विविक्तचीरवसनं सन्तोषं येन केनचित् ॥ २५ ॥
santoṣaṁ yena kenacit
sarvatra — everywhere; ātma — for one’s true self; īśvara — and for the Supreme Personality of Godhead; anvīkṣām — meditation by keeping continuously in view; kaivalyam — solitude; aniketatām — having no fixed residence; vivikta-cīra — scraps of cloth found in unfrequented places; vasanam — wearing; santoṣam — satisfaction; yena kenacit — with anything.
One should practice meditation by constantly seeing oneself to be an eternal cognizant spirit soul and seeing the Lord to be the absolute controller of everything. To increase one’s meditation, one should live in a secluded place and give up false attachment to one’s home and household paraphernalia. Giving up the decorations of the temporary material body, one should dress himself with scraps of cloth found in rejected places, or with the bark of trees. In this way one should learn to be satisfied in any material situation.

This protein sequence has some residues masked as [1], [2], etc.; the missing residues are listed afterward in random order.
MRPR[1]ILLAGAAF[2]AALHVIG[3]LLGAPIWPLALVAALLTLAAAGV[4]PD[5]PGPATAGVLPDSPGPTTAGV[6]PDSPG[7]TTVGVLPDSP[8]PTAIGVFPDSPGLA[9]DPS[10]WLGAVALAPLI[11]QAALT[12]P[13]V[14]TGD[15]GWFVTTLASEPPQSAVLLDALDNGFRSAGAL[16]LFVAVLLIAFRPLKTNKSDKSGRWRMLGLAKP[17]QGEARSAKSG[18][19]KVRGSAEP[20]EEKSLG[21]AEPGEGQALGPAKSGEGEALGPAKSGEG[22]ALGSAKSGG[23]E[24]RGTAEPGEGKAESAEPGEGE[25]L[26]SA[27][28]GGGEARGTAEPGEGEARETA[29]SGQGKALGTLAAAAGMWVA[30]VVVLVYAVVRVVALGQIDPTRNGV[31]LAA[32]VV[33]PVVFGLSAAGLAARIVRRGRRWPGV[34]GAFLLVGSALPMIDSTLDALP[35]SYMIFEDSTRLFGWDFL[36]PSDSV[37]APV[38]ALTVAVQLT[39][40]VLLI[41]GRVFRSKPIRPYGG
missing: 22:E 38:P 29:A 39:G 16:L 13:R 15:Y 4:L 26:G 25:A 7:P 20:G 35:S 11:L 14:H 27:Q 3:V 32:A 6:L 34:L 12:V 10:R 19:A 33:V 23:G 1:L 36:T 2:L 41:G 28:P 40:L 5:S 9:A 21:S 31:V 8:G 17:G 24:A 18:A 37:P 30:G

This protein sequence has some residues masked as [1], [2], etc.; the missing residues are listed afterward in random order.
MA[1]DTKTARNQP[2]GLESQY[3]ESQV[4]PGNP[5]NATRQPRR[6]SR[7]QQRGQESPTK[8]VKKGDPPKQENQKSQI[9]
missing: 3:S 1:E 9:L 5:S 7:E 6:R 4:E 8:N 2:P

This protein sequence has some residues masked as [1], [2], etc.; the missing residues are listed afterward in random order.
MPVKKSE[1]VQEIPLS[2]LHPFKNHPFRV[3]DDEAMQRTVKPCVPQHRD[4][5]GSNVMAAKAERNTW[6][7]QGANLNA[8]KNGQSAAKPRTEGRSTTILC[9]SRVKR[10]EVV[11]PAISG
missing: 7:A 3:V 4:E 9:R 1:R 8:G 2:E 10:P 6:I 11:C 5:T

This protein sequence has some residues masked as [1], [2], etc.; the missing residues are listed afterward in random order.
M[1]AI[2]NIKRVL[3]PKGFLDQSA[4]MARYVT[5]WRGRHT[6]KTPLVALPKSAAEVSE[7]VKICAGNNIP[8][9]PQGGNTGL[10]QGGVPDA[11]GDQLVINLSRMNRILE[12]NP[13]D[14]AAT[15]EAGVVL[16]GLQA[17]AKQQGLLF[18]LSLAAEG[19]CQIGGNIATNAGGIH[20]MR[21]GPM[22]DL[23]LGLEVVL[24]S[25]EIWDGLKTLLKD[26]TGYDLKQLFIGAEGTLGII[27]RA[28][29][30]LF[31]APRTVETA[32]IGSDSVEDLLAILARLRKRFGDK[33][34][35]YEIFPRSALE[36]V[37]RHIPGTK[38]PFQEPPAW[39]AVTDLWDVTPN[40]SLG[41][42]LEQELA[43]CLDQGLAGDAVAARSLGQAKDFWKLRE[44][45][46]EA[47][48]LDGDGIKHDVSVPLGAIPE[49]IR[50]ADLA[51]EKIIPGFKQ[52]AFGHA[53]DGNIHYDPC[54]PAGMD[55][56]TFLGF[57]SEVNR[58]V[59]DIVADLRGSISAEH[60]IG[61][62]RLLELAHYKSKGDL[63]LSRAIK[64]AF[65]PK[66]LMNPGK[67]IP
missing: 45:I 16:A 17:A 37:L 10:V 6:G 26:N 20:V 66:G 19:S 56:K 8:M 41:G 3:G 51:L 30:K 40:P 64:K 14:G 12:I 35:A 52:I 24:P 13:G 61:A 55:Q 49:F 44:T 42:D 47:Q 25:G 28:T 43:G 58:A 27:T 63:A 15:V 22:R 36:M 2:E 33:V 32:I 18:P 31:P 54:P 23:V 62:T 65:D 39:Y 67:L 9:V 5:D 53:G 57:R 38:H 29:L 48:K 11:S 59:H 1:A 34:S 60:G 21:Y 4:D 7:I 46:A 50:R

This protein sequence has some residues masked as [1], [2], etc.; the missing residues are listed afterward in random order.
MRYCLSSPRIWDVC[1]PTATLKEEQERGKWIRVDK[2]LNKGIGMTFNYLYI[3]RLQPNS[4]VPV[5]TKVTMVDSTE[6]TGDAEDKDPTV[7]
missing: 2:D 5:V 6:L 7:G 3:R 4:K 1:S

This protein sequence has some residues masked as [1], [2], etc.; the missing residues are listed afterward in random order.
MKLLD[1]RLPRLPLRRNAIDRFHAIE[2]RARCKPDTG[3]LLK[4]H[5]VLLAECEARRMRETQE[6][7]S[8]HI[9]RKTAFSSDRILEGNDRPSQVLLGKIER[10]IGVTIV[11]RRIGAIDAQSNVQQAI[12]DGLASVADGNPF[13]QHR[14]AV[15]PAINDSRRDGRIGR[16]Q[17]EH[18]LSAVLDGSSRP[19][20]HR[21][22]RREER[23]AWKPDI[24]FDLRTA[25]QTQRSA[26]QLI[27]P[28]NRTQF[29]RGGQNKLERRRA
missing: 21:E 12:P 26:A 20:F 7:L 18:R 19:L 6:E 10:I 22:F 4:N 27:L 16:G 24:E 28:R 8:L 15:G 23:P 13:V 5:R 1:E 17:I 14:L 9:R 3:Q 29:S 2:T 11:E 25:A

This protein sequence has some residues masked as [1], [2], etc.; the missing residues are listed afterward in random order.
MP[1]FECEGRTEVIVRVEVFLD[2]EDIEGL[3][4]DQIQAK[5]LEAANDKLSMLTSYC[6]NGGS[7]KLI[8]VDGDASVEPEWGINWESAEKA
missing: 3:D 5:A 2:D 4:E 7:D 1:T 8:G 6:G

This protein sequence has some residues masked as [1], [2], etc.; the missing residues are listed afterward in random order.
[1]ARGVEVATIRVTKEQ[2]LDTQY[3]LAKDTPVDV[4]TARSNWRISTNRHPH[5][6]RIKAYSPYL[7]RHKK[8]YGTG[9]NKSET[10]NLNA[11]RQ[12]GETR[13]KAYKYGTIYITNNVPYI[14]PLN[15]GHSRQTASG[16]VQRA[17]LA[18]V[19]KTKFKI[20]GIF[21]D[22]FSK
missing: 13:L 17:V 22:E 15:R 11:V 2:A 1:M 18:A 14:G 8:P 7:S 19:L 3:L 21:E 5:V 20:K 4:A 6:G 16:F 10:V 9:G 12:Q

Kaivalyam, or living in a secluded place, indicates a place free from material disturbances. Therefore, one should live in the association of Vaiṣṇavas, where the common goal is advancement in Kṛṣṇa consciousness. Especially in the Kali-yuga, if one tries to remain physically isolated from all others the result will be degradation or insanity. Aniketatām means that one should not be intoxicated by the ephemeral satisfaction of one’s “home sweet home,” which will vanish at any moment by the unforeseen circumstances produced by one’s previous activities. In this age it is not actually possible to dress in tree bark in modern cities, nor to wear mere scraps of cloth. Previously, human culture accommodated those practicing tapasya, or penances in the interest of spiritual advancement. In this age, however, the most urgent necessity is for preaching the message of Bhagavad-gītā throughout human society. Therefore, it is recommended that Vaiṣṇavas dress with clean and neat cloth, covering the body decently so that the conditioned souls will not be frightened or repulsed by the severe penances of the Vaiṣṇavas. In the Kali-yuga the conditioned souls are extremely attached to material sense gratification, and extreme austerities are not appreciated, but are instead considered abominable denials of the flesh. Of course, austerity is required for spiritual advancement, but the practical example set by Śrīla Prabhupāda in successfully spreading the Kṛṣṇa consciousness movement was that all material things should be used to attract people to Kṛṣṇa consciousness. Therefore, Vaiṣṇavas may at times adopt ordinary dress to serve the higher principle of distributing Kṛṣṇa consciousness. In any case, one should learn to be satisfied in any material situation so as to prepare for the moment of death. According to Bhagavad-gītā, at the time of death the particular consciousness we have created in this life will carry us to our future situation. Therefore, human life can be seen as a type of practice for successfully fixing one’s mind on the Absolute Truth during the severe trials of death.